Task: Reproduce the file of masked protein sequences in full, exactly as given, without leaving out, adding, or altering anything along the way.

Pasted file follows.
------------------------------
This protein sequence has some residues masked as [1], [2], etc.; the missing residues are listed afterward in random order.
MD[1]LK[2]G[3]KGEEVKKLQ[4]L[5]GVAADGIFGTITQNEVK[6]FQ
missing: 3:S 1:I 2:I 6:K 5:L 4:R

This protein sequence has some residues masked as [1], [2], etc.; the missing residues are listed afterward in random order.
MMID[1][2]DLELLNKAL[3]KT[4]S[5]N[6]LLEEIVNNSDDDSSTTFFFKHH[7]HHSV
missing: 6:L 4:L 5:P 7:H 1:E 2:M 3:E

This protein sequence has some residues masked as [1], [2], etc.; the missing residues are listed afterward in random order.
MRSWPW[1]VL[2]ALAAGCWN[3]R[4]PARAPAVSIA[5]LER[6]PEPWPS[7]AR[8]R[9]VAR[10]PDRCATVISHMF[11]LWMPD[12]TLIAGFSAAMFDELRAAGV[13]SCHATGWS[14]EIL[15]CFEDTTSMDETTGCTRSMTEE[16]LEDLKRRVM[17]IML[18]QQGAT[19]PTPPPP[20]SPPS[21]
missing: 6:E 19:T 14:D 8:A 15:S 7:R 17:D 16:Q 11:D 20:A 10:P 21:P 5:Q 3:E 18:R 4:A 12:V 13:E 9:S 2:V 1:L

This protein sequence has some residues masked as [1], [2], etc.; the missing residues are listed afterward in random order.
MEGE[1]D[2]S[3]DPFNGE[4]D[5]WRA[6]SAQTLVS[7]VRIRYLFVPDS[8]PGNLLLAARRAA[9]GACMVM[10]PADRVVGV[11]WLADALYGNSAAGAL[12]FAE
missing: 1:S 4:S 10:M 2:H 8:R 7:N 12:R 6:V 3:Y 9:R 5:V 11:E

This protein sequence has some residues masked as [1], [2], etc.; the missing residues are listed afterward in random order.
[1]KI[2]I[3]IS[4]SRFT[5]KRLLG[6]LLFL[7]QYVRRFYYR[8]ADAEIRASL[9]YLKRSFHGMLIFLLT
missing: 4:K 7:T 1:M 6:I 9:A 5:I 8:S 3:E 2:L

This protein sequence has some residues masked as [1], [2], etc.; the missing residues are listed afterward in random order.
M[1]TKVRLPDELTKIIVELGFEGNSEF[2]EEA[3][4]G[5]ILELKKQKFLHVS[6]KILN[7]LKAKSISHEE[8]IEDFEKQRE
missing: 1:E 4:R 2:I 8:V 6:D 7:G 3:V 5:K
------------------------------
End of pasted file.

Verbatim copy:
This protein sequence has some residues masked as [1], [2], etc.; the missing residues are listed afterward in random order.
MD[1]LK[2]G[3]KGEEVKKLQ[4]L[5]GVAADGIFGTITQNEVK[6]FQ
missing: 3:S 1:I 2:I 6:K 5:L 4:R

This protein sequence has some residues masked as [1], [2], etc.; the missing residues are listed afterward in random order.
MMID[1][2]DLELLNKAL[3]KT[4]S[5]N[6]LLEEIVNNSDDDSSTTFFFKHH[7]HHSV
missing: 6:L 4:L 5:P 7:H 1:E 2:M 3:E

This protein sequence has some residues masked as [1], [2], etc.; the missing residues are listed afterward in random order.
MRSWPW[1]VL[2]ALAAGCWN[3]R[4]PARAPAVSIA[5]LER[6]PEPWPS[7]AR[8]R[9]VAR[10]PDRCATVISHMF[11]LWMPD[12]TLIAGFSAAMFDELRAAGV[13]SCHATGWS[14]EIL[15]CFEDTTSMDETTGCTRSMTEE[16]LEDLKRRVM[17]IML[18]QQGAT[19]PTPPPP[20]SPPS[21]
missing: 6:E 19:T 14:D 8:A 15:S 7:R 17:D 16:Q 11:D 20:A 10:P 21:P 5:Q 3:E 18:R 4:A 12:V 13:E 9:S 2:V 1:L

This protein sequence has some residues masked as [1], [2], etc.; the missing residues are listed afterward in random order.
MEGE[1]D[2]S[3]DPFNGE[4]D[5]WRA[6]SAQTLVS[7]VRIRYLFVPDS[8]PGNLLLAARRAA[9]GACMVM[10]PADRVVGV[11]WLADALYGNSAAGAL[12]FAE
missing: 1:S 4:S 10:M 2:H 8:R 7:N 12:R 6:V 3:Y 9:R 5:V 11:E

This protein sequence has some residues masked as [1], [2], etc.; the missing residues are listed afterward in random order.
[1]KI[2]I[3]IS[4]SRFT[5]KRLLG[6]LLFL[7]QYVRRFYYR[8]ADAEIRASL[9]YLKRSFHGMLIFLLT
missing: 4:K 7:T 1:M 6:I 9:A 5:I 8:S 3:E 2:L

This protein sequence has some residues masked as [1], [2], etc.; the missing residues are listed afterward in random order.
M[1]TKVRLPDELTKIIVELGFEGNSEF[2]EEA[3][4]G[5]ILELKKQKFLHVS[6]KILN[7]LKAKSISHEE[8]IEDFEKQRE
missing: 1:E 4:R 2:I 8:V 6:D 7:G 3:V 5:K